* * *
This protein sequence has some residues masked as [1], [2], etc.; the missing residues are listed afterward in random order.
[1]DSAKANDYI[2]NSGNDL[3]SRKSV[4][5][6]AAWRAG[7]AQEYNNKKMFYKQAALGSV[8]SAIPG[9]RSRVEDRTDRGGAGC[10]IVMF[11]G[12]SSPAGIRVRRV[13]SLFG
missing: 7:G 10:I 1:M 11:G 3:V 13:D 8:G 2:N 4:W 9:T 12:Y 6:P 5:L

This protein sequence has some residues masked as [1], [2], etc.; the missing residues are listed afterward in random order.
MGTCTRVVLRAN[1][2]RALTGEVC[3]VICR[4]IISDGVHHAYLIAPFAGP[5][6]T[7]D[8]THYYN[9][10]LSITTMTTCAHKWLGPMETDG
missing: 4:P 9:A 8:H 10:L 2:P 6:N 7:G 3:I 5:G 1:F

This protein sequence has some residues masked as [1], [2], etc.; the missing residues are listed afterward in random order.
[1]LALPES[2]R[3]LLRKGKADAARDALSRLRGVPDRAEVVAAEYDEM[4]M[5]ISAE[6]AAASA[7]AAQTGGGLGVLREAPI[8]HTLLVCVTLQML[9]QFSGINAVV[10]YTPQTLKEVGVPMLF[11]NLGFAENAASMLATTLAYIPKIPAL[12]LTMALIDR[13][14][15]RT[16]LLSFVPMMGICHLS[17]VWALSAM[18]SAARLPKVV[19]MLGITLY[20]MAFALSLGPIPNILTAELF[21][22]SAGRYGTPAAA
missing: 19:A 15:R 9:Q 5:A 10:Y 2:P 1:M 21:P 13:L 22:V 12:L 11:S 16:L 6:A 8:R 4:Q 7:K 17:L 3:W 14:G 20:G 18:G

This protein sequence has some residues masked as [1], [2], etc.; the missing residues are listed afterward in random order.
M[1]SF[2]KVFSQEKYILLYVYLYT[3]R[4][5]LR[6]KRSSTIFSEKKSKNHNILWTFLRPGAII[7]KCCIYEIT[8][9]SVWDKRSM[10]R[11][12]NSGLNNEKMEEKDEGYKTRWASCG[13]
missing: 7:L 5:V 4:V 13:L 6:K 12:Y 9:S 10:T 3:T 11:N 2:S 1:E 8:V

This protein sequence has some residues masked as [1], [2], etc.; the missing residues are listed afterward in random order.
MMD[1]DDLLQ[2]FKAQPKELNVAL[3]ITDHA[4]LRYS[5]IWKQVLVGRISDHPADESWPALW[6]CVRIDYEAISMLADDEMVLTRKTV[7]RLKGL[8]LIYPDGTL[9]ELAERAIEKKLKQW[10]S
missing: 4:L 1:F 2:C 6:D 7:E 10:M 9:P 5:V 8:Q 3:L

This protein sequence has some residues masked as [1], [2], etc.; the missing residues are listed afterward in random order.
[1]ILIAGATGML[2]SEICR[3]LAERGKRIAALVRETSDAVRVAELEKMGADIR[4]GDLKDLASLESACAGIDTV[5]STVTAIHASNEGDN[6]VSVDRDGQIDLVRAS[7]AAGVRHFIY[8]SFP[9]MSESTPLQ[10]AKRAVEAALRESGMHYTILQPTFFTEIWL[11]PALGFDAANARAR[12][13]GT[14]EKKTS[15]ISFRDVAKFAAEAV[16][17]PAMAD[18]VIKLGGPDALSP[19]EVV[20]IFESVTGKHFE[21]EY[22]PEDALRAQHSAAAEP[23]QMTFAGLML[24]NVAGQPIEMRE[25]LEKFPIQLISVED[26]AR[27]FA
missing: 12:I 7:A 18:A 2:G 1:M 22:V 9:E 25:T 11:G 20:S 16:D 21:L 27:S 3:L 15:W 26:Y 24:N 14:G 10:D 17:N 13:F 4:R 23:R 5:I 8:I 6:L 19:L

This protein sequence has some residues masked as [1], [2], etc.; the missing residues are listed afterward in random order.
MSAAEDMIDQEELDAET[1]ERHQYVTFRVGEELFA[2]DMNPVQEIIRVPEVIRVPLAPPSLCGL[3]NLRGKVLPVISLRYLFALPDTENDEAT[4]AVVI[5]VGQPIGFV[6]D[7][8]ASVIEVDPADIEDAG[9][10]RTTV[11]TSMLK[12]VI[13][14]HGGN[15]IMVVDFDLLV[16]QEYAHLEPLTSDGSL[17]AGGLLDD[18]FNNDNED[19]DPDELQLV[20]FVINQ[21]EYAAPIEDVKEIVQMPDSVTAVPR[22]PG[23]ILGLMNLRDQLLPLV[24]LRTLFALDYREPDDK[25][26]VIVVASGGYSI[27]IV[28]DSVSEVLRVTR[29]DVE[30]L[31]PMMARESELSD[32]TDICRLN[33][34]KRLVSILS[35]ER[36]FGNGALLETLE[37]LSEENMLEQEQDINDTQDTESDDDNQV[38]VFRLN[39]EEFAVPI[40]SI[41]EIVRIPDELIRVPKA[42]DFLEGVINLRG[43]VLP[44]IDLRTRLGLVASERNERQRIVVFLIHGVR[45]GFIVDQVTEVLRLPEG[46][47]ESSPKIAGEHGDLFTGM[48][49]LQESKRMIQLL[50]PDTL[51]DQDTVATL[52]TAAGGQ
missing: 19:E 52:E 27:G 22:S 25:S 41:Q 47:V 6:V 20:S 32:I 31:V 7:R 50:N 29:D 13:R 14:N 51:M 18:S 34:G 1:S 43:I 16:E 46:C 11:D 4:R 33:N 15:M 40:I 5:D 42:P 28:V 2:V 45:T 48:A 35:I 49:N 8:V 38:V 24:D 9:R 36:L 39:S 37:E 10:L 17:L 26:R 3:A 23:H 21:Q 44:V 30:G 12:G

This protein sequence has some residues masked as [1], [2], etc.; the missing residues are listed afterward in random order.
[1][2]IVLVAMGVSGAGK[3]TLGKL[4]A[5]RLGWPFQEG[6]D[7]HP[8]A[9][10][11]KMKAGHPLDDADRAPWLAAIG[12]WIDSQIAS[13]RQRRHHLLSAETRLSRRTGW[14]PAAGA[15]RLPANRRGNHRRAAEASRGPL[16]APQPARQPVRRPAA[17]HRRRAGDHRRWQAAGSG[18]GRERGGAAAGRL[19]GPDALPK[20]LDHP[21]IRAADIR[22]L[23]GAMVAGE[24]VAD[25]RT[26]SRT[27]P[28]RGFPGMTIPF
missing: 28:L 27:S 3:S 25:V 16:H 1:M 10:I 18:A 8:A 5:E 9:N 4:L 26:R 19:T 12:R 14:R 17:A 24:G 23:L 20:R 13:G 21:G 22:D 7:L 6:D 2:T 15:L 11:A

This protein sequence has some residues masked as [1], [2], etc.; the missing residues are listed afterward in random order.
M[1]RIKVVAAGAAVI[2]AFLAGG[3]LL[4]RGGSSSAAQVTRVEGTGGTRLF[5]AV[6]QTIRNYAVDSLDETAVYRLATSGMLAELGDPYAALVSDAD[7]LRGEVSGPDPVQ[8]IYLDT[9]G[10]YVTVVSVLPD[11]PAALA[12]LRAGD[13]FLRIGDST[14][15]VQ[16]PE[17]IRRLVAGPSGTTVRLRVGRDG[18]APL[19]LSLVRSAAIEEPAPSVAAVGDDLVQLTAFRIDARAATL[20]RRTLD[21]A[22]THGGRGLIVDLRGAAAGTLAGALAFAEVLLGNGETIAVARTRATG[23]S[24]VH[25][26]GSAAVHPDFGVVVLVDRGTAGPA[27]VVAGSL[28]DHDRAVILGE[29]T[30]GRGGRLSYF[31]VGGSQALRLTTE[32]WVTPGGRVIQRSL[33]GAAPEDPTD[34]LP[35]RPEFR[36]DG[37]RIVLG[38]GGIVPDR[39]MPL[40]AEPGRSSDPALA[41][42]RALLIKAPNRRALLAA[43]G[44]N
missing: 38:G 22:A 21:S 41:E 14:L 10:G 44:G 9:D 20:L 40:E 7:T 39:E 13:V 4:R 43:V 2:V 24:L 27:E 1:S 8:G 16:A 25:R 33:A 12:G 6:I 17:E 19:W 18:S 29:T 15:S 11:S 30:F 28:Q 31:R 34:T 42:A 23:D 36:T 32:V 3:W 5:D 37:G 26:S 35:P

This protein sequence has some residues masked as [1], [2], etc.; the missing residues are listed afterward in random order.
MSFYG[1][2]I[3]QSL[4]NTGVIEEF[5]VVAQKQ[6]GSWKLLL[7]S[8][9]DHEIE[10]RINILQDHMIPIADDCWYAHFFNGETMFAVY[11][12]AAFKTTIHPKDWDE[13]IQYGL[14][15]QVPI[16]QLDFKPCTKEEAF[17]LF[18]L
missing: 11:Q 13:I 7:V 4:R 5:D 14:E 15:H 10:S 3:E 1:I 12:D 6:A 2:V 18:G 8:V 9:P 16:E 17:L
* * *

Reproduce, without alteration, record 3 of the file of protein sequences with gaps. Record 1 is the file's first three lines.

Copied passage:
This protein sequence has some residues masked as [1], [2], etc.; the missing residues are listed afterward in random order.
[1]LALPES[2]R[3]LLRKGKADAARDALSRLRGVPDRAEVVAAEYDEM[4]M[5]ISAE[6]AAASA[7]AAQTGGGLGVLREAPI[8]HTLLVCVTLQML[9]QFSGINAVV[10]YTPQTLKEVGVPMLF[11]NLGFAENAASMLATTLAYIPKIPAL[12]LTMALIDR[13][14][15]RT[16]LLSFVPMMGICHLS[17]VWALSAM[18]SAARLPKVV[19]MLGITLY[20]MAFALSLGPIPNILTAELF[21][22]SAGRYGTPAAA
missing: 19:A 15:R 9:Q 5:A 10:Y 2:P 1:M 21:P 13:L 22:V 12:L 11:S 16:L 6:A 8:R 4:Q 7:K 17:L 3:W 14:G 20:G 18:G